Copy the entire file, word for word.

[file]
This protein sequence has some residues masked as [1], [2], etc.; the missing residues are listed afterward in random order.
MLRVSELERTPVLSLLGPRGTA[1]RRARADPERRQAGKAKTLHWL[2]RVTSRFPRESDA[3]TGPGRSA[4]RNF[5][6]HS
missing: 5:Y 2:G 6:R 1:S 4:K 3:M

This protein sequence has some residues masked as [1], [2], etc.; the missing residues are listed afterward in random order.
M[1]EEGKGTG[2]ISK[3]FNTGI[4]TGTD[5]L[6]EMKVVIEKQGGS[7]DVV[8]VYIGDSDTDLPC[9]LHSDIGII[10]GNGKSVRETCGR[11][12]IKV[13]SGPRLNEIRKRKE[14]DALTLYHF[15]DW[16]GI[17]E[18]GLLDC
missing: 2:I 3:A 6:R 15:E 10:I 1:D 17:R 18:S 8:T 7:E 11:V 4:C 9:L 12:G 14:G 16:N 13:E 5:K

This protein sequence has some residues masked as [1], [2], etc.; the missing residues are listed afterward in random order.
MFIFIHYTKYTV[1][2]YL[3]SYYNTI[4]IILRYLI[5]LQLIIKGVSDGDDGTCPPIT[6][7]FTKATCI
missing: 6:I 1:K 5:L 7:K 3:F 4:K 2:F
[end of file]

This protein sequence has some residues masked as [1], [2], etc.; the missing residues are listed afterward in random order.
MLRVSELERTPVLSLLGPRGTA[1]RRARADPERRQAGKAKTLHWL[2]RVTSRFPRESDA[3]TGPGRSA[4]RNF[5][6]HS
missing: 5:Y 2:G 6:R 1:S 4:K 3:M

This protein sequence has some residues masked as [1], [2], etc.; the missing residues are listed afterward in random order.
M[1]EEGKGTG[2]ISK[3]FNTGI[4]TGTD[5]L[6]EMKVVIEKQGGS[7]DVV[8]VYIGDSDTDLPC[9]LHSDIGII[10]GNGKSVRETCGR[11][12]IKV[13]SGPRLNEIRKRKE[14]DALTLYHF[15]DW[16]GI[17]E[18]GLLDC
missing: 2:I 3:A 6:R 15:E 10:I 1:D 17:R 18:S 8:T 7:E 11:V 4:C 9:L 12:G 14:G 16:N 13:E 5:K

This protein sequence has some residues masked as [1], [2], etc.; the missing residues are listed afterward in random order.
MFIFIHYTKYTV[1][2]YL[3]SYYNTI[4]IILRYLI[5]LQLIIKGVSDGDDGTCPPIT[6][7]FTKATCI
missing: 6:I 1:K 5:L 7:K 3:F 4:K 2:F